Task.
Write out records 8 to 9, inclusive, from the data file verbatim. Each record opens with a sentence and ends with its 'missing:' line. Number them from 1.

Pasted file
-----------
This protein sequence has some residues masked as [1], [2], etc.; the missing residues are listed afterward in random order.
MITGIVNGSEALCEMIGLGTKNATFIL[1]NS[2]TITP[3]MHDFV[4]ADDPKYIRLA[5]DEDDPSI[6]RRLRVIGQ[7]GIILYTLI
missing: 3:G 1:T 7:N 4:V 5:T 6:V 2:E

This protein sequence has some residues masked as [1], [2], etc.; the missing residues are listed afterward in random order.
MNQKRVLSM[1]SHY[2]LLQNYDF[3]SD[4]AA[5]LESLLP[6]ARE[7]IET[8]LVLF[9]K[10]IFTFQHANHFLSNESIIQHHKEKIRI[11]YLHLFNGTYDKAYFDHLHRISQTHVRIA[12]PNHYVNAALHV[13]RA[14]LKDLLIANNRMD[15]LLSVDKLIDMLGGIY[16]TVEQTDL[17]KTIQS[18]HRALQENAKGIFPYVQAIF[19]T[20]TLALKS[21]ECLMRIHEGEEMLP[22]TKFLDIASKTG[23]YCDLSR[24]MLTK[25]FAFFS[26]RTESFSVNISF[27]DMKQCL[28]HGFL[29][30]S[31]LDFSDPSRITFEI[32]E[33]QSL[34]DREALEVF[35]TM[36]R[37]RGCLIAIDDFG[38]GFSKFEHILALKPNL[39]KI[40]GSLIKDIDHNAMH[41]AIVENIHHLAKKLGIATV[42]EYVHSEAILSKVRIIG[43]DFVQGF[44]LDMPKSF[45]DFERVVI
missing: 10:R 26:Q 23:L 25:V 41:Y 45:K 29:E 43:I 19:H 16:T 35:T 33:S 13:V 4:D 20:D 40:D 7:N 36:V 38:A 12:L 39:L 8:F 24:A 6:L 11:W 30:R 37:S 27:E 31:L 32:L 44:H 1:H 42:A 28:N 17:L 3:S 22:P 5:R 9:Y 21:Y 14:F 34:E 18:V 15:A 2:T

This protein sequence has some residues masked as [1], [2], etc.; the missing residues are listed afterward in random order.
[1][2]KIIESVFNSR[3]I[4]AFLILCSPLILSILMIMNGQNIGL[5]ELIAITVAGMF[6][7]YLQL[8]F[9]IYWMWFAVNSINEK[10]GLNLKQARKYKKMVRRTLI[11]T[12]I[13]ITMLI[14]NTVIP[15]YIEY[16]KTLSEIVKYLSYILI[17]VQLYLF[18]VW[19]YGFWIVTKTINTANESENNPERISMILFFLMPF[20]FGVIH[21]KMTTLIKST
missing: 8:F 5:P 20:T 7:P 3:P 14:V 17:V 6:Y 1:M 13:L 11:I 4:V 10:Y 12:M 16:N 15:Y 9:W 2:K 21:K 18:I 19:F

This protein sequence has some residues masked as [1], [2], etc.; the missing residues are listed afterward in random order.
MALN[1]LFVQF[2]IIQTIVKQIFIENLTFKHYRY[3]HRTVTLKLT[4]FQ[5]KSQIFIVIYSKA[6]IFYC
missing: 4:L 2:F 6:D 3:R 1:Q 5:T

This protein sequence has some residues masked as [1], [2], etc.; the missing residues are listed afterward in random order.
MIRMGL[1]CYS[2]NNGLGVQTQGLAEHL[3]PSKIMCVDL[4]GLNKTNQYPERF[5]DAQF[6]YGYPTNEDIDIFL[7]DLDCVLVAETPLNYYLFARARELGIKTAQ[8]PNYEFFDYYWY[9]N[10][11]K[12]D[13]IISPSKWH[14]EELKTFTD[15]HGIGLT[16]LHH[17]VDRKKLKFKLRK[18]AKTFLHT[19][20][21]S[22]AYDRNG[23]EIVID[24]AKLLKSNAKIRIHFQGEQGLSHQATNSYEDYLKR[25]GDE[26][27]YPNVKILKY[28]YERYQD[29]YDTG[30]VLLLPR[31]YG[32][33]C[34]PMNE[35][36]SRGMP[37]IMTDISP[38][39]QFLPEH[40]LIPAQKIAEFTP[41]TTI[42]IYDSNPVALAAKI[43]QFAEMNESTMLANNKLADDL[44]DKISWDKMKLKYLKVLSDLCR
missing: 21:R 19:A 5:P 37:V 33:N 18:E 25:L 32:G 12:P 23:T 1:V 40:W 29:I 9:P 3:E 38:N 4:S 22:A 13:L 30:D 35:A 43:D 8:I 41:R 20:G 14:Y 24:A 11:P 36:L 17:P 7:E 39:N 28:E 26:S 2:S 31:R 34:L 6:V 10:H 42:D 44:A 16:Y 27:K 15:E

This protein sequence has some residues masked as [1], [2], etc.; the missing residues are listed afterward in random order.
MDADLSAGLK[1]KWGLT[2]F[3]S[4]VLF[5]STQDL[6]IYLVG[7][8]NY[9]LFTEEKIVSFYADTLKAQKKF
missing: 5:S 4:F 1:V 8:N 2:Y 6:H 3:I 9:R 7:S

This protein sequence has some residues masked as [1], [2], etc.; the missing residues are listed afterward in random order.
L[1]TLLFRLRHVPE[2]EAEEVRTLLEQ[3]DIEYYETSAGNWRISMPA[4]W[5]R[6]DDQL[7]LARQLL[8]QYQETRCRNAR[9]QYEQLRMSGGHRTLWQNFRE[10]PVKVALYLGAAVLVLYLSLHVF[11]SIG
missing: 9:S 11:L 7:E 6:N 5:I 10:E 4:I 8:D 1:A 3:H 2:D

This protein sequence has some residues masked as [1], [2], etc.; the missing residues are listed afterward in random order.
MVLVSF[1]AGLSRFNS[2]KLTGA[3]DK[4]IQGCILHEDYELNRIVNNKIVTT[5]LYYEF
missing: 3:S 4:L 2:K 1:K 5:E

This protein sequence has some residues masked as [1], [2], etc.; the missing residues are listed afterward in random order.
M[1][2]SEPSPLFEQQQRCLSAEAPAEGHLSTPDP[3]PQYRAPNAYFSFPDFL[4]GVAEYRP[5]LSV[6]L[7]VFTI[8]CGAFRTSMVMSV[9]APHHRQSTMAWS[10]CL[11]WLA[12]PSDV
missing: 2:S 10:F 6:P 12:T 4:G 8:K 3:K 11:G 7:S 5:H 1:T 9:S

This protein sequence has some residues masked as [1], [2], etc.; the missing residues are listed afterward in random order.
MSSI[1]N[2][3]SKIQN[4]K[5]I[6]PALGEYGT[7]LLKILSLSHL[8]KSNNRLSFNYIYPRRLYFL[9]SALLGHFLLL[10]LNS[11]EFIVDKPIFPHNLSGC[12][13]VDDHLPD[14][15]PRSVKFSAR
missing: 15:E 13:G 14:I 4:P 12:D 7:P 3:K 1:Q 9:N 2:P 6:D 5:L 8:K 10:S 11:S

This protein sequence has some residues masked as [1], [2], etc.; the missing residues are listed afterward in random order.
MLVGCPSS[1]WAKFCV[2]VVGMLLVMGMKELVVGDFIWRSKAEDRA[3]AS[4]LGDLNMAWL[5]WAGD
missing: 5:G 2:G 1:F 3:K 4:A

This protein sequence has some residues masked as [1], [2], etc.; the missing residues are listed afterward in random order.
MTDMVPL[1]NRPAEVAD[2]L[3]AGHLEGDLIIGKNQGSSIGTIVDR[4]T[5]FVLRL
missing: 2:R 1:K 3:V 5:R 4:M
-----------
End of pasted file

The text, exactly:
This protein sequence has some residues masked as [1], [2], etc.; the missing residues are listed afterward in random order.
MVLVSF[1]AGLSRFNS[2]KLTGA[3]DK[4]IQGCILHEDYELNRIVNNKIVTT[5]LYYEF
missing: 3:S 4:L 2:K 1:K 5:E

This protein sequence has some residues masked as [1], [2], etc.; the missing residues are listed afterward in random order.
M[1][2]SEPSPLFEQQQRCLSAEAPAEGHLSTPDP[3]PQYRAPNAYFSFPDFL[4]GVAEYRP[5]LSV[6]L[7]VFTI[8]CGAFRTSMVMSV[9]APHHRQSTMAWS[10]CL[11]WLA[12]PSDV
missing: 2:S 10:F 6:P 12:T 4:G 8:K 3:K 11:G 7:S 5:H 1:T 9:S